Society is willing to give certain people a pass when karma screws them over one times too many. We can’t help but have a certain amount of sympathy for someone who only goes to their high school reunion to beat up the bully that once tormented them. It’s that kind of sentiment that makes A Christmas Story and the Karate Kid movies so enjoyable.
On some levels, the X-men as a whole deserve that kind of sentiment. While every other comic book franchise is capitalizing on the success of their movies, the X-men are stuck carrying themselves like a kid with a black eye that Brett Ratner gave them nearly a decade ago. The growing prominence of every other comic book entity not controlled by Rupert Murdoch has made the X-men the superhero equivalent of henchmen to a James Bond villain. They lost Avengers vs. X-men. They lost their top gun when Wolverine died. And now some of them are being retconned out of the X-men’s world because Joss Whedon is at a point in his career where he gets what he wants.
While many prominent X-men characters have been hit by this shift, few have been tormented more than Cyclops. Ironically enough, Joss Whedon was the last writer to really understand that karma needed to take a breather from screwing Cyclops over. The man has lost two wives, he had to give up his son, and he had to make all the hard choices when Charles Xavier wouldn’t. And all the while, others like Captain America and Hank McCoy went out of their way to criticizing him while never once offering to help shoulder the burden.
But that still wasn’t enough. After Avengers vs. X-men, he lost his girlfriend, he went to prison, and now the team he did everything to save hates his guts. If anyone deserves to have a nervous breakdown and take it out on Wolverine’s grave, it’s Cyclops. He even has a chance in Uncanny X-men #32. While he manages to retain his sanity, he probably wishes he hadn’t because that probably would’ve made what happened easier.
This story puts Cyclops at rock bottom again. He was already at this point after the events of Avengers vs. X-men, but he somehow found a way to sink lower after the Last Will and Testament of Charles Xavier. He doesn’t just find out that the man he accidentally killed left him the Xavier Institute and all his money. He also finds out from a time-traveling Tempus that he fails miserably to stop a mutant from losing control and destroying everything he loves. It’s like finding out on the first day of his dream job that he not only fails. The job drives him crazy and eventually kills him. Unless that job involves being a Chuck Norris’ stunt man, it’s pretty jarring.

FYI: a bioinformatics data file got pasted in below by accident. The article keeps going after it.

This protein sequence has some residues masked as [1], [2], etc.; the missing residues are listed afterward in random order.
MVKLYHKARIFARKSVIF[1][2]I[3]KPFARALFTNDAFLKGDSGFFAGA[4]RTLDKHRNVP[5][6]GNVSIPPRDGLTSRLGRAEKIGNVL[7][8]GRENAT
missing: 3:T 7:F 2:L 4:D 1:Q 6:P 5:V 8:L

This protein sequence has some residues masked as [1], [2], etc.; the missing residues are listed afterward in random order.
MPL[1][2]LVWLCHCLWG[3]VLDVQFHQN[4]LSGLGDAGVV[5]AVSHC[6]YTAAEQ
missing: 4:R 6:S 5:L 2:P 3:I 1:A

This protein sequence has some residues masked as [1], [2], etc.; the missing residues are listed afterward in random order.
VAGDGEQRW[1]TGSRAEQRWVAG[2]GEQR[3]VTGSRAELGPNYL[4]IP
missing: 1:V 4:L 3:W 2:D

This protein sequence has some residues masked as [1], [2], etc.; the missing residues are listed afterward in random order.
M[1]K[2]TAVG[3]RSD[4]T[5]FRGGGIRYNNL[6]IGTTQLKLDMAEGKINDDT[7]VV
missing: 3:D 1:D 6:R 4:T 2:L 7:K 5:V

This leads Cyclops through a series of difficult and humbling moments where he has to stand in front of the mutants he’s been teaching and admit to them he failed. He then tries to explain in a calm, sincere manner that it would be better for them to join the Jean Grey Institute while he shut down the New Xavier School. Having left behind their old lives to join his revolution, it’s pretty hard to accept. It would be like Morpheus telling Neo they got the wrong guy just before he’s about to fight Agent Smith.
Since his students are immature teenagers who only recently learned the joys of fighting giant killer robots, they don’t take it well. Their hatred for him is visceral, even if he’s sincere in protecting them. They don’t even give Cyclops a chance to fully explain himself. It’s an emotional moment that shows how Cyclops, despite his shortcomings, was able to inspire these young mutants. Telling them to walk away, even if it’s for the better, requires that he be a glutton for punishment. It even knocks him out at one point. Since he’s dealing with superpowered teenagers, he’s lucky that’s all he suffered.
But the most defining moment for Cyclops came from Emma Frost. Any conversation with an ex-girlfriend is bound to be awkward on some levels, but there’s an extra dimension of emotion involved with these two. Once again, it’s Joss Whedon who is largely responsible for that. His influence is just that great.
During this conversation, Cyclops laments all the ways the X-men have failed to protect the mutant race. They really have tried everything, short of going on Oprah. They started their own country, they had their own asteroid for a while, and they try even tried to join the Avengers. It didn’t work. They’re still hated and feared while nobody seems to be protesting the Inhumans for some reason. It’s a perfectly reasonable observation, but one that doesn’t impress Emma Frost.
It’s Emma who basically pins Cyclops at rock bottom with lead bricks. She reminds him how much she cared for him and how much she believed in him. While he balks at any possible notion that they could be together again, she makes clear to him that he’s not in a right state of mind and hasn’t been for a while now. He’s gone from Peyton Manning to Ryan Leaf, having suffered a few nasty losses and losing his winning spirit as a result. At least he didn’t assault a reporter.
It’s this defining moment that highlights where Cyclops is and where he has to go. The events of AXIS and the Last Will of Charles Xavier finally sink in for him. And now that his still-inverted brother, Havok, has joined him, he has an opportunity to get back on track. That’s the core message in Uncanny X-men #32. It shows Cyclops overdosing on humility, having an intervention, and agreeing to get his life back on track.
It’s a meaningful, relevant story. However, it’s poorly organized in the sense that it doesn’t transition smoothly from one moment to another and it glosses over a few details. It also isn’t going to qualify for a pay-per-view event in terms of action. This story is all about personal drama and while some of it is overdue, most of it still feels meaningful.